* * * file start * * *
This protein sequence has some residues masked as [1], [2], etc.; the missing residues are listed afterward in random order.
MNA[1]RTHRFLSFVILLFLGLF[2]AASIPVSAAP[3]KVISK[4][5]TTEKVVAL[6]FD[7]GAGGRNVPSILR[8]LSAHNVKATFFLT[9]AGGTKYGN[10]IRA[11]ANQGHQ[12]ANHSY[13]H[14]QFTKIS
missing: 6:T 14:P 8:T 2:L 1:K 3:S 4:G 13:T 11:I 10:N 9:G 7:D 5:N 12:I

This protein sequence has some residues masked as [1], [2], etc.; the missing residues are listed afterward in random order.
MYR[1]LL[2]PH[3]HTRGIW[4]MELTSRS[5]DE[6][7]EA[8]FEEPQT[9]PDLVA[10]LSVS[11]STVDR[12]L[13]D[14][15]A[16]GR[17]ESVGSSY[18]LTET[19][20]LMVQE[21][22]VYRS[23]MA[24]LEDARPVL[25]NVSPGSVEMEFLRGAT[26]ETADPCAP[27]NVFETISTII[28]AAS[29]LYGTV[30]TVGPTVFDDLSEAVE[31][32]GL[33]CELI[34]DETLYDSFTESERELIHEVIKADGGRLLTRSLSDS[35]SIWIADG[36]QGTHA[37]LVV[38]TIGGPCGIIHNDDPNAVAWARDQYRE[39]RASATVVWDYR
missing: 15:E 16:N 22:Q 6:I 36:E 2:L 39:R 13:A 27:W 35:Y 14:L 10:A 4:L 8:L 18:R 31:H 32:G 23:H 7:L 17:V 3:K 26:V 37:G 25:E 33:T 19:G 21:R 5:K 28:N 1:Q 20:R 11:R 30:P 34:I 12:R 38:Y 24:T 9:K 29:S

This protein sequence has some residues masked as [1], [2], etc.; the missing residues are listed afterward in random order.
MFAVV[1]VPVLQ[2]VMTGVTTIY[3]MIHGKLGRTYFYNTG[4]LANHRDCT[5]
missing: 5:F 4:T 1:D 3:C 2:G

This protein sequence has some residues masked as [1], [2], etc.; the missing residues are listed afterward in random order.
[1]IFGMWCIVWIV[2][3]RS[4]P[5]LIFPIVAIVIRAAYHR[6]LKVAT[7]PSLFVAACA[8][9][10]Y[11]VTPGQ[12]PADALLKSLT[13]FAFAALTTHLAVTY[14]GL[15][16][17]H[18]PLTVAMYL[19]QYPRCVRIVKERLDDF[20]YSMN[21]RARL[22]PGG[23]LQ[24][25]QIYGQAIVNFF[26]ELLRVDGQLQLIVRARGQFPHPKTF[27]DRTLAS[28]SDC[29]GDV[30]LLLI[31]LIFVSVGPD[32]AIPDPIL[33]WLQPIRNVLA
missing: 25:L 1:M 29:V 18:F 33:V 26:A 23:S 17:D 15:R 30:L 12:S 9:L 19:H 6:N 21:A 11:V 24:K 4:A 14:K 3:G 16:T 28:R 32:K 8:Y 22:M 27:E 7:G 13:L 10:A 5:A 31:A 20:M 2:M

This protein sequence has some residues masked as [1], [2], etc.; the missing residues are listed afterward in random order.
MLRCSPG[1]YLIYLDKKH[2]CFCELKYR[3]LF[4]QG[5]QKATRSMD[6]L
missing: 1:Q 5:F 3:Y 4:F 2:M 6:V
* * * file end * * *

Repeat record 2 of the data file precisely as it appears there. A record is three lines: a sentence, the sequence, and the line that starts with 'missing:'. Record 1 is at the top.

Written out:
This protein sequence has some residues masked as [1], [2], etc.; the missing residues are listed afterward in random order.
MYR[1]LL[2]PH[3]HTRGIW[4]MELTSRS[5]DE[6][7]EA[8]FEEPQT[9]PDLVA[10]LSVS[11]STVDR[12]L[13]D[14][15]A[16]GR[17]ESVGSSY[18]LTET[19][20]LMVQE[21][22]VYRS[23]MA[24]LEDARPVL[25]NVSPGSVEMEFLRGAT[26]ETADPCAP[27]NVFETISTII[28]AAS[29]LYGTV[30]TVGPTVFDDLSEAVE[31][32]GL[33]CELI[34]DETLYDSFTESERELIHEVIKADGGRLLTRSLSDS[35]SIWIADG[36]QGTHA[37]LVV[38]TIGGPCGIIHNDDPNAVAWARDQYRE[39]RASATVVWDYR
missing: 15:E 16:N 22:Q 6:I 36:E 2:L 39:R 13:A 27:W 35:Y 14:L 10:A 4:L 8:L 18:R 31:H 32:G 23:H 7:L 17:V 3:K 26:V 37:G 25:E 33:T 19:G 21:R 5:K 28:N 1:Q 20:R 11:R 30:P 34:I 12:R 38:Y 24:T 9:K 29:S